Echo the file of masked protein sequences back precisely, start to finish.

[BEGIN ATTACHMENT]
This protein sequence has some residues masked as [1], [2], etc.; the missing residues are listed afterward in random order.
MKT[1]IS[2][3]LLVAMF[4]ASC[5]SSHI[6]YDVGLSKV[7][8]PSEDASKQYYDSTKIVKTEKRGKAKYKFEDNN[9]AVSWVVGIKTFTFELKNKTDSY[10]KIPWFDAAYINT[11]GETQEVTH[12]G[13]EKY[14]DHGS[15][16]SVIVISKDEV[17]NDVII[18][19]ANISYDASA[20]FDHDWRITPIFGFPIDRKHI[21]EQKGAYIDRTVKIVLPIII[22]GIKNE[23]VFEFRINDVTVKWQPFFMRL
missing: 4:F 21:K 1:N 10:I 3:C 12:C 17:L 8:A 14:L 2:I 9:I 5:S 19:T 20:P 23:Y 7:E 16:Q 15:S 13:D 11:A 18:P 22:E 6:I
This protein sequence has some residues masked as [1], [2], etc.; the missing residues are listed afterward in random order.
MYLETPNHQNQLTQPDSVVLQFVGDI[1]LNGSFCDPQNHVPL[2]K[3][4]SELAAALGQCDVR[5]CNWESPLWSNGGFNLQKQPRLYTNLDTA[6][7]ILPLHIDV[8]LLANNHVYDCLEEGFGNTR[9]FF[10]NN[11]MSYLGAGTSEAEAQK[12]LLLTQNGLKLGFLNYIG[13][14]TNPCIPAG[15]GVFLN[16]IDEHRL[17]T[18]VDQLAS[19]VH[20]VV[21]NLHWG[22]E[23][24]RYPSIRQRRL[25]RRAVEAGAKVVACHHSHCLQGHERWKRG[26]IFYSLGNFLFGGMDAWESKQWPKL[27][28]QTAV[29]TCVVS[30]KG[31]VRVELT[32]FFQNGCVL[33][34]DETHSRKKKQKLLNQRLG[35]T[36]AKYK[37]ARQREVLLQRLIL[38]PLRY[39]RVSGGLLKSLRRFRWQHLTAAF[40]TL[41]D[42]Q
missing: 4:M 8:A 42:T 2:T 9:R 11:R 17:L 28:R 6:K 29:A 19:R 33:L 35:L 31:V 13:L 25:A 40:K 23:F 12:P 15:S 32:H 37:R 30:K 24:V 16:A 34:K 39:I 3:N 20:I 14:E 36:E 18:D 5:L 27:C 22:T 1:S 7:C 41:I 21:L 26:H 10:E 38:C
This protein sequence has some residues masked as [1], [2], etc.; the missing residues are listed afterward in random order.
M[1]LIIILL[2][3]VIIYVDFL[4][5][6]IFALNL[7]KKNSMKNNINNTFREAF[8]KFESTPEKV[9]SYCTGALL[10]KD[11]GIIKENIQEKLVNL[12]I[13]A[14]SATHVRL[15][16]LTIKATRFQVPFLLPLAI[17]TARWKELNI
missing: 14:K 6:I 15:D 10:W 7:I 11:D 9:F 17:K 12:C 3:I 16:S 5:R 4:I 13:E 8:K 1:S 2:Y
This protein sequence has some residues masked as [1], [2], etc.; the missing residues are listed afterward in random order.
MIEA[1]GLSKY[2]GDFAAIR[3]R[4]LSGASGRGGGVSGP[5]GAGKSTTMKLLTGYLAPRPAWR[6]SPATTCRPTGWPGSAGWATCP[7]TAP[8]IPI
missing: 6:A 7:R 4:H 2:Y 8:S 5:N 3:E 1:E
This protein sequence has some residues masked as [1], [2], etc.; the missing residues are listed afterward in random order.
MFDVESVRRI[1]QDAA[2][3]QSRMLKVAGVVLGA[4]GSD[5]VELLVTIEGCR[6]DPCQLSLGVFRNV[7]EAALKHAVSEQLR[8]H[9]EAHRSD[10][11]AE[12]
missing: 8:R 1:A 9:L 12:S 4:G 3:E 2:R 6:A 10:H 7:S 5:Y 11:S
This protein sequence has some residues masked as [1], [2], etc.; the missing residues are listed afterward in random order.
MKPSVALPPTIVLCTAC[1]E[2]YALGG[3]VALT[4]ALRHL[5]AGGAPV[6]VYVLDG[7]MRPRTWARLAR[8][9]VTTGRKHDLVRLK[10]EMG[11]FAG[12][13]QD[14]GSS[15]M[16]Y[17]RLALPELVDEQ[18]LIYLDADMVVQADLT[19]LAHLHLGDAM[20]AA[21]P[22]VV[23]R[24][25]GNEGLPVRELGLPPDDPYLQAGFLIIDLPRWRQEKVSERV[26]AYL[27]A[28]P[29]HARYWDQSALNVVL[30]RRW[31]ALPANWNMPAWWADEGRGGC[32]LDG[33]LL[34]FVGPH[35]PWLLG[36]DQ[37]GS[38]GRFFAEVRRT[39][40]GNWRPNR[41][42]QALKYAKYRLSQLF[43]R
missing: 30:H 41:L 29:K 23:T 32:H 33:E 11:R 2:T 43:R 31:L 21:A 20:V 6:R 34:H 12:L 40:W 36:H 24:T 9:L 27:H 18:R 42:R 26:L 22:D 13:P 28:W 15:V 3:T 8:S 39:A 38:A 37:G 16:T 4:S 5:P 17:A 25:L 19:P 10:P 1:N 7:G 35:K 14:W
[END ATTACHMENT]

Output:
This protein sequence has some residues masked as [1], [2], etc.; the missing residues are listed afterward in random order.
MKT[1]IS[2][3]LLVAMF[4]ASC[5]SSHI[6]YDVGLSKV[7][8]PSEDASKQYYDSTKIVKTEKRGKAKYKFEDNN[9]AVSWVVGIKTFTFELKNKTDSY[10]KIPWFDAAYINT[11]GETQEVTH[12]G[13]EKY[14]DHGS[15][16]SVIVISKDEV[17]NDVII[18][19]ANISYDASA[20]FDHDWRITPIFGFPIDRKHI[21]EQKGAYIDRTVKIVLPIII[22]GIKNE[23]VFEFRINDVTVKWQPFFMRL
missing: 4:F 21:K 1:N 10:I 3:C 12:C 17:L 8:A 14:L 2:I 9:I 5:S 19:T 20:P 23:Y 7:E 16:Q 15:S 13:D 11:A 18:P 22:E 6:I
This protein sequence has some residues masked as [1], [2], etc.; the missing residues are listed afterward in random order.
MYLETPNHQNQLTQPDSVVLQFVGDI[1]LNGSFCDPQNHVPL[2]K[3][4]SELAAALGQCDVR[5]CNWESPLWSNGGFNLQKQPRLYTNLDTA[6][7]ILPLHIDV[8]LLANNHVYDCLEEGFGNTR[9]FF[10]NN[11]MSYLGAGTSEAEAQK[12]LLLTQNGLKLGFLNYIG[13][14]TNPCIPAG[15]GVFLN[16]IDEHRL[17]T[18]VDQLAS[19]VH[20]VV[21]NLHWG[22]E[23][24]RYPSIRQRRL[25]RRAVEAGAKVVACHHSHCLQGHERWKRG[26]IFYSLGNFLFGGMDAWESKQWPKL[27][28]QTAV[29]TCVVS[30]KG[31]VRVELT[32]FFQNGCVL[33][34]DETHSRKKKQKLLNQRLG[35]T[36]AKYK[37]ARQREVLLQRLIL[38]PLRY[39]RVSGGLLKSLRRFRWQHLTAAF[40]TL[41]D[42]Q
missing: 4:M 8:A 42:T 2:T 9:R 11:R 17:L 28:R 6:K 29:A 19:R 33:L 35:L 31:V 13:L 25:A 40:K 23:F 12:P 15:S 32:H 37:R 30:K 24:V 16:A 34:K 39:I 3:N 20:I 14:E 36:E 18:D 5:L 27:C 22:T 1:S 7:C 41:I 21:L 26:H 10:E 38:C
This protein sequence has some residues masked as [1], [2], etc.; the missing residues are listed afterward in random order.
M[1]LIIILL[2][3]VIIYVDFL[4][5][6]IFALNL[7]KKNSMKNNINNTFREAF[8]KFESTPEKV[9]SYCTGALL[10]KD[11]GIIKENIQEKLVNL[12]I[13]A[14]SATHVRL[15][16]LTIKATRFQVPFLLPLAI[17]TARWKELNI
missing: 14:K 6:I 15:D 10:W 7:I 11:D 9:F 17:K 12:C 3:I 16:S 5:R 4:I 13:E 8:K 1:S 2:Y
This protein sequence has some residues masked as [1], [2], etc.; the missing residues are listed afterward in random order.
MIEA[1]GLSKY[2]GDFAAIR[3]R[4]LSGASGRGGGVSGP[5]GAGKSTTMKLLTGYLAPRPAWR[6]SPATTCRPTGWPGSAGWATCP[7]TAP[8]IPI
missing: 6:A 7:R 4:H 2:Y 8:S 5:N 3:E 1:E
This protein sequence has some residues masked as [1], [2], etc.; the missing residues are listed afterward in random order.
MFDVESVRRI[1]QDAA[2][3]QSRMLKVAGVVLGA[4]GSD[5]VELLVTIEGCR[6]DPCQLSLGVFRNV[7]EAALKHAVSEQLR[8]H[9]EAHRSD[10][11]AE[12]
missing: 8:R 1:A 9:L 12:S 4:G 3:E 2:R 6:A 10:H 7:S 5:Y 11:S
This protein sequence has some residues masked as [1], [2], etc.; the missing residues are listed afterward in random order.
MKPSVALPPTIVLCTAC[1]E[2]YALGG[3]VALT[4]ALRHL[5]AGGAPV[6]VYVLDG[7]MRPRTWARLAR[8][9]VTTGRKHDLVRLK[10]EMG[11]FAG[12][13]QD[14]GSS[15]M[16]Y[17]RLALPELVDEQ[18]LIYLDADMVVQADLT[19]LAHLHLGDAM[20]AA[21]P[22]VV[23]R[24][25]GNEGLPVRELGLPPDDPYLQAGFLIIDLPRWRQEKVSERV[26]AYL[27]A[28]P[29]HARYWDQSALNVVL[30]RRW[31]ALPANWNMPAWWADEGRGGC[32]LDG[33]LL[34]FVGPH[35]PWLLG[36]DQ[37]GS[38]GRFFAEVRRT[39][40]GNWRPNR[41][42]QALKYAKYRLSQLF[43]R
missing: 30:H 41:L 29:K 23:T 32:H 33:E 11:R 2:T 43:R 31:L 21:A 20:V 6:R 34:H 12:L 40:W 36:H 24:T 9:L 27:H 18:R 42:R 26:L 22:D 13:P 28:W 15:V 3:T 8:S 39:A 38:A 37:G 16:T 4:S 5:P 17:A 25:L 19:P 10:P 1:N 7:G 35:K 14:W